# Variation in Acceleration due to Gravity (g)

### Variation of g with Altitude:

At the surface of earth

$\displaystyle g = \frac{GM}{R^2}$

At an altitude h above the earth’s surface,

R’ = the distance from the centre of the earth = R + h

$\displaystyle g’ = \frac{GM}{(R+h)^2}$

$\displaystyle \frac{g’}{g} = \frac{R^2}{(R+h)^2}$

$\displaystyle \frac{g’}{g} = (1+\frac{h}{R})^{-2}$

This implies that for h <<R,

$\displaystyle \frac{g’}{g} = (1 -\frac{2h}{R})$

$\displaystyle g’ = g(1-\frac{2h}{R})$

### Variation of g with Depth

One would have thought, from the above discussion, that g increases with depth; however, that is not the case.

At a depth ‘ d ‘ below the earth’s surface, the only change is not just due to the change in the distance from the centre of the earth but also due to a change in the ‘effective’ mass of the earth that contributes to g at this point.

Only that portion of the earth that is enclosed by a sphere of radius RS( = R – d) centred at the earth’s centre is effective.

If we assume the earth to be a sphere having uniform density, then,

$\displaystyle g’ = \frac{GM_{eff}}{R_S^2}$

$\displaystyle g’ = \frac{G}{R_S^2}\times \frac{M}{(4/3) \times \pi R^3} \times \frac{4}{3}\pi R_S^3$

$\displaystyle g’ = \frac{GM}{R^3} \times R_S = \frac{GM}{R^2}\times\frac{R_s}{R}$

$\displaystyle g’ = g \times \frac{R_S}{R} = g(\frac{R-d}{R})$

$\displaystyle g’ = g (1 – \frac{d}{R})$

Therefore, at a depth of 10 km below the earth’s surface, the fractional decease in the acceleration due to gravity is
approximately, 10/6400 ≅ 0.16%

In reality, the change will be much less as the density of the earth is not constant as we have assumed and the crust has a much lower density as compared to the core.

### Variation of g due to Shape of the Earth :

$g = \frac{G M}{R^2}$

$g \propto \frac{1}{R^2}$

The earth is not perfectly spherical. The polar radius of the earth is 21 km smaller than its equatorial radius.

The acceleration due to gravity increases when one moves from equator to the pole.

### Variation of g with Latitude

The effective value of the acceleration due to gravity changes with latitude owing to the rotation of the earth.

Referring to the figure , at a latitude θ (Point Q), the effective weight,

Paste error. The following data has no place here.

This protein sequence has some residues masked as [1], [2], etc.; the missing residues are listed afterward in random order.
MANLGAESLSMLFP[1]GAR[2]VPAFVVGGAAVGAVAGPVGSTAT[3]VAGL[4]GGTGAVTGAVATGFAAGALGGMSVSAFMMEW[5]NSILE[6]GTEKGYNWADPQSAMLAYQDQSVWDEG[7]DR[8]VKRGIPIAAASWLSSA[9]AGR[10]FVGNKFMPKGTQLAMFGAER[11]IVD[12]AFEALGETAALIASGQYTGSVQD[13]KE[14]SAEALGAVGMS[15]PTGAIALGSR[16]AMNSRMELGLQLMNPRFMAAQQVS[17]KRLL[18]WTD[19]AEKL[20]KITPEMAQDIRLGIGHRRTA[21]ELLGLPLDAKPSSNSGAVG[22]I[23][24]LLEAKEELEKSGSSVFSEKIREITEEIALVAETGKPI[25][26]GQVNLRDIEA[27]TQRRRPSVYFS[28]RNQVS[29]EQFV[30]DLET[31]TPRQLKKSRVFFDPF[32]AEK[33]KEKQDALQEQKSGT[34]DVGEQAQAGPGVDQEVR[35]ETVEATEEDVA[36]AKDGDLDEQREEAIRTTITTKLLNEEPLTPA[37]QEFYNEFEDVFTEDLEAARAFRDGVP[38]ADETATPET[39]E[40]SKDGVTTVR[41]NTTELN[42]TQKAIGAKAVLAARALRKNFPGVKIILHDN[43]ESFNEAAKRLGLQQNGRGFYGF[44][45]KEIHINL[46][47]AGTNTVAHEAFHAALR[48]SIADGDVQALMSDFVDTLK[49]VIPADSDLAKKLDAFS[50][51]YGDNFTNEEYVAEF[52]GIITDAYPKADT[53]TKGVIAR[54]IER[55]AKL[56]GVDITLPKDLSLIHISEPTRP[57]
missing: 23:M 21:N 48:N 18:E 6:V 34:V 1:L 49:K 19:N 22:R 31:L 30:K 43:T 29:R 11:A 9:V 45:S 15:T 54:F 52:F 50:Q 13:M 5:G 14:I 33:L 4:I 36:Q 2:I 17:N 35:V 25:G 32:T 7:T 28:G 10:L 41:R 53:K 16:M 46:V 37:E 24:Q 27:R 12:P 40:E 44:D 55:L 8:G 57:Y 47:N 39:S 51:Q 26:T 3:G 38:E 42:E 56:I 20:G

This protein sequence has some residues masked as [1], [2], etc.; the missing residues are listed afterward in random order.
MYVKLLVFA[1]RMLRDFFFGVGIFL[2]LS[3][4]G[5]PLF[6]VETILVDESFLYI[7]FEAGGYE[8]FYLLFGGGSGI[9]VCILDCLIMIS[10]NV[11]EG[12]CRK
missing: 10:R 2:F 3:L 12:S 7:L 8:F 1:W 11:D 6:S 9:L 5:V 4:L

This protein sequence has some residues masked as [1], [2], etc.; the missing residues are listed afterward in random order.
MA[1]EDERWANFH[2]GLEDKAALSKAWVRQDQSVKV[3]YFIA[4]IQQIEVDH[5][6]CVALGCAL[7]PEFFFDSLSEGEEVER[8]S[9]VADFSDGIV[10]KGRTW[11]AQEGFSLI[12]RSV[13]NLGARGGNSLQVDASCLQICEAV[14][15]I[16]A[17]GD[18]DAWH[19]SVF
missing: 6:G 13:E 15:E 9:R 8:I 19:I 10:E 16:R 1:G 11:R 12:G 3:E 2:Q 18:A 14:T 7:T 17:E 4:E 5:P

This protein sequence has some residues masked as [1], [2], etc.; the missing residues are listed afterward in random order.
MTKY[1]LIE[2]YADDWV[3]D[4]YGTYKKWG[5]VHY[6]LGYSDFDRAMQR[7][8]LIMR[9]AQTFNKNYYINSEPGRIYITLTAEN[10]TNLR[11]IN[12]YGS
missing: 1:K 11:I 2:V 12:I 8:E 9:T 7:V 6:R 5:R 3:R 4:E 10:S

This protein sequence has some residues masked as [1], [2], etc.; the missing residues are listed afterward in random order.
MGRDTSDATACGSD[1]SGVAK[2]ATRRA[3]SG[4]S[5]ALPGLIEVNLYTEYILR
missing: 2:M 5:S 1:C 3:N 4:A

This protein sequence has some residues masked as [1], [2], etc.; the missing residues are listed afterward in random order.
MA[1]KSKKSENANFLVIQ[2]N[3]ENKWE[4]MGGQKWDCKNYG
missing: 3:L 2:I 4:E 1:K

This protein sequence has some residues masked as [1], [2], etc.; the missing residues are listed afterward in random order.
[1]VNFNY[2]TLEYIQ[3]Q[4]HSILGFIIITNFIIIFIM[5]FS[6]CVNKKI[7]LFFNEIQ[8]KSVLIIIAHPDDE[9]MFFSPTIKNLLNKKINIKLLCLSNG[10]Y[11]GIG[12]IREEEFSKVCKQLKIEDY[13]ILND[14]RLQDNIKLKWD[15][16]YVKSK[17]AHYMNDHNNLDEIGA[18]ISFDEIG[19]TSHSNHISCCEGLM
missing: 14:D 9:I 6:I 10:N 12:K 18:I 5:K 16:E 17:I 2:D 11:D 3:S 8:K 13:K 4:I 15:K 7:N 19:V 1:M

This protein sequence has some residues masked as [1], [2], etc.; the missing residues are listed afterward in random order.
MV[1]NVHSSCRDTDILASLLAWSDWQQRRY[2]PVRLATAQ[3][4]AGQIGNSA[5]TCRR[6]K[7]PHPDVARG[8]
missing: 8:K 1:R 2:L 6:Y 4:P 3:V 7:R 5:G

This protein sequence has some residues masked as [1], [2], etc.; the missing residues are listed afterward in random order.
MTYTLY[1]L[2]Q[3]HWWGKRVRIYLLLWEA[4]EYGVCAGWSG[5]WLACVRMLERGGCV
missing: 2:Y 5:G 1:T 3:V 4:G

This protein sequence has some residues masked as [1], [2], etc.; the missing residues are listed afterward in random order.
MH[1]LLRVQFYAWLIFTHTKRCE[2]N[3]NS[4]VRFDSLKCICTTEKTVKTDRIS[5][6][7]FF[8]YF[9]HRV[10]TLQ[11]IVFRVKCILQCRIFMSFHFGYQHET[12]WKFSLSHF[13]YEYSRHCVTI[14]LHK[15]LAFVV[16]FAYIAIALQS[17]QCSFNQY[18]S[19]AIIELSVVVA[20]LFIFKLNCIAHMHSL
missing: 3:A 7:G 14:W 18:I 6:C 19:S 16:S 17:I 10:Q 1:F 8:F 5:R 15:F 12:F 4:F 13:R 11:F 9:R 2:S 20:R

mg’ = mg − mω2 r cosθ …….(1)

where mω2 r is the “centrifugal force” and we take its component in the vertical direction and mg is the weight in the absence of rotation.

Now, r = radius of the circle of rotation of Q.

= QE = R cos θ (from ΔCQE),

Therefore, g’ = g − ω2 R cos2 θ

$\displaystyle g’ = g (1 – \frac{\omega^2 R}{g}cos^2\theta )$

$\displaystyle \omega = \frac{2\pi}{86400}$ , R = 6371 km

So, ω2 R/g ≅ 0.34%, which is indeed a very small effect

Illustration : If earth stops spinning about its own axis, what will be the change in acceleration due to gravity on its equator? The radius of earth is 6.4 × 106 m and its angular speed is 7.27 × 10-5 rad/s

Solution: Effective acceleration due to gravity is given by

g’ = g − R ω2 cos2 θ

Hence change in acceleration due to gravity is given as

Δg = g − g’ = R ω2 Cos2 θ

At equator θ = 0

Hence, g − g’ = R ω2

= 6.4 ×106 × (7.27×10-5)2

= 0.0338 m/s2

g − g’ = 3.38 cm/s2

This is the decrease in gravitational acceleration due to the rotation of earth.

Illustration : For given values of angular speed and acceleration due to gravity, find the position (latitude) where acceleration due to gravity is
(a) maximum and (b) minimum.

Solution:  (a) Variation of g with latitude is given by
g’ = g – R ω2 cos2θ

g’ will be maximum when cosθ is minimum i.e. = 0, or, when θ = 90°

∴ gmax = g , at the poles.

(b) g’ will be minimum when cosθ is maximum

⇒ i.e. θ = 0

gmin = g – R ω2 , at the equator.